ORIGAMI YODA, contemporary realistic YA & the question of comparison

I’m experiencing a not-terribly-unusual bout of indecisiveness, so I’m just gonna blog about a whole slew of things right now. I didn’t do much writing during the week just gone by, so naturally I’m also contending with a sizable dollop of self-inflicted guilt – you know, “oh hully gee I’m blogging instead of writing I’m such a misguided loser,” that sort of thing. Fear not, this too shall pass.

I am not even a little bit kidding when I tell you this may be the finest blog contest prize in the history of blog contest prizes.

THE STRANGE CASE OF ORIGAMI YODA! You’ve read it, I trust? You’ve perhaps even read this fabulous interview with author Tom Angleberger, brought to you by the good folks From the Mixed-Up Files of Middle-Grade Authors? You really oughta hustle over there and enter the contest by leaving a comment, because dude, seriously, an original illustration AND a signed copy of the book? You understand my fervor about this prize if you’re a nearly life-long Star Wars supergeek like myself. The fact that LucasFilm’s official Star Wars Twitter account retweeted my link to the contest only amps up the intensity of the geek happiness currently flooding through the Jung household. You should also know that I’m not entering the contest! Which means you actually have a chance to win! I’ve steadfastly refrained from entering any blog contests recently, unless they’re on Cindy Pon’s blog and she won’t stop badgering me to enter. DAMN YOU CINDY PON…

Would you consider THE STRANGE CASE OF ORIGAMI YODA to be a contemporary realistic story, just out of curiosity? I say that in order to make a bumpy and awkward segue into a new topic, which is my mildy skewed perspective on contemporary realistic YA fiction. You oughta check out The Contemps, btw – it’s a great new blog community of contemporary YA authors. I’ve publicly stated on more than one occasion that contemp realistic YA is not my favorite thing – not that I have anything against it, but I write middle-grade (which means I read a lot of middle-grade), I read a lot of fantasy, and somehow I’ve always felt like the contemp YA books tend to sit on my nightstand longer than others before I pick ’em up. And yet, my four most recent reads are CRACKED UP TO BE (in progress), MARCELO IN THE REAL WORLD, MOCKINGJAY, and LIFE, AFTER. Some of my upcoming reads are MINDBLIND, THE YEAR OF SECRET ASSIGNMENTS and STALKER GIRL. With the notable exception of MOCKINGJAY, they’re all contemporary YA novels! So maybe I need to shut up about how I’m not a big reader of YA contemps?

This touches a little bit on my last blog post too, when I talked about my feelings of inferiority after reading MARCELO. There were some interesting comments, including one or two about the wisdom (or lack thereof) in comparing one’s self to…well, anybody else, really. Then I read this blog post by the very thoughtful and smart Becky Levine, and I started thinking that maybe I need to engage in a little self-examination about this business of creating all these lines of demarcation. “Better” writers and “worse” writers, “big readers” of contemp YA novels and “little” readers of same, us and them, me and you, this and that.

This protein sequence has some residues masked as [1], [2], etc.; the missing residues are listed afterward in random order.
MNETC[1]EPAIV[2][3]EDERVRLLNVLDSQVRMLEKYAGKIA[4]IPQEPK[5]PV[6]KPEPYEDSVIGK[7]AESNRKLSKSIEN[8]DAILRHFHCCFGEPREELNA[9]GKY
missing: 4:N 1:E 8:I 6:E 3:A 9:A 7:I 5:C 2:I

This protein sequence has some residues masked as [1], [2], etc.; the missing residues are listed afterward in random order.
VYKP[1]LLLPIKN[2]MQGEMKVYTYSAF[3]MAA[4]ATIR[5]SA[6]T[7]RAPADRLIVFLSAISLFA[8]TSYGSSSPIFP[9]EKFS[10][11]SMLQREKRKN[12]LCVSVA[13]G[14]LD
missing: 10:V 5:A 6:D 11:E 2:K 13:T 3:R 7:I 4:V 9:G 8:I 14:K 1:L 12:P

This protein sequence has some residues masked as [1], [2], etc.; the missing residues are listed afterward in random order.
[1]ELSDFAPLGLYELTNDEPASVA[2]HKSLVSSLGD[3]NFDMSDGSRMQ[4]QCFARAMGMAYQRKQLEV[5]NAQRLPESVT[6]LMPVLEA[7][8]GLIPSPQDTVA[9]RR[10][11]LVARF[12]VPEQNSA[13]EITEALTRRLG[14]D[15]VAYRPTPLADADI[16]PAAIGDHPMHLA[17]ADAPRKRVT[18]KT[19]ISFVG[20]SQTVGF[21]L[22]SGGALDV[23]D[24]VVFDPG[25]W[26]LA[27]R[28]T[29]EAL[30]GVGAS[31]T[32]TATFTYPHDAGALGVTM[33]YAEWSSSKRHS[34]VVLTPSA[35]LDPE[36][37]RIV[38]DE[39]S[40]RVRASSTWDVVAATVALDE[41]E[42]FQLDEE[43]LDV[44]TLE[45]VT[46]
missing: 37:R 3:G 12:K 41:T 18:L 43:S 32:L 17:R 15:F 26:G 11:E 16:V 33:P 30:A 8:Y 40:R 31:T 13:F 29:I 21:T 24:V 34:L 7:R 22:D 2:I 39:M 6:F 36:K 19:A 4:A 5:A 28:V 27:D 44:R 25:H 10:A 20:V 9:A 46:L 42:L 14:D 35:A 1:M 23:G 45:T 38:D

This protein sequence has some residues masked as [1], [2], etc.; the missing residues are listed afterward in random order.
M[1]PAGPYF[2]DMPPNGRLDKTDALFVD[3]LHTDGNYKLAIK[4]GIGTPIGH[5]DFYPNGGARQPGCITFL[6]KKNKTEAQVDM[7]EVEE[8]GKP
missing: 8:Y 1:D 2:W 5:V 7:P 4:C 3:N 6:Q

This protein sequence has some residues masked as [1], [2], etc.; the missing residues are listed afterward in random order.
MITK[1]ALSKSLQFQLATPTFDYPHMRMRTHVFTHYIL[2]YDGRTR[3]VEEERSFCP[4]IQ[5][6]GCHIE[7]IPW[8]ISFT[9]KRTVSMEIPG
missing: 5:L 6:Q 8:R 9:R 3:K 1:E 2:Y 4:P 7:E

It’s entirely human to do that, I think. We all tend to compare and contrast ourselves with the people around us, whatever that context of “around us” might mean – in my writing life, “the people around me” tends to mean “the people who write the books I read.” It’s human, and common, and understandable, but it’s ultimately pointless, isn’t it? It’s an activity that’s helped me preserve my ego more than once in the past – “oh that person sucks, I’m soooooo much better at this than they are” – that sort of thing. I don’t feel particularly good about that, however, it seems like a crappy and damaging way to preserve your self-image. By the same token, it’s  easy and unuseful to tear yourself down when your perceptions run in the opposite direction. Are there actually any objective standards to hold ourselves up to? In the end, the business of creating children’s literature is magnificently subjective, right?

Right you are, Mike! (It’s okay if you thought that on your own, I was just pointing you in the right direction.) All we can do is our best. Yes, yes, that’s a sentiment that’s cheap-sounding and easy to say, but really, it’s true. I’m not all Pollyannish about this, you know. A person’s belief in the subjectivity of this creative endeavor can run off the other side of the rails too – that’s when you get the frustrated types who rant about how nobody in this industry has any eye for talent or a brain in their head and it’s all gatekeepers, gatekeepers, gatekeepers and they’re all stupid and evil.

Hey, if that’s how you feel, can you…um…try not to feel that way? At least when you’re talking to me? Because whether a person’s thinking “oh dude I’m a total loser” or “oh dude everyone ELSE in the business is a total loser,” geez, the mental and emotional corrosiveness of those feelings will only result in…well, corrosion. And my brain is corroded enough already. I shall endeavor to be more positive, reduce the tiered nature of my perceptions, and view myself as part of a continuum – a difficult and perplexing continuum, to be sure, but also a majestic and wondrous continuum. I think that’s nicer. And, in a way, more accurate. So maybe I will engage in one last bit of hierarchical thinking after all, just because I’m a puckish little devil. There’s this idea that we all exist on these separate planes, some higher, some lower, some better, and some worse. And there’s this other idea that we all exist as part of the same continuum!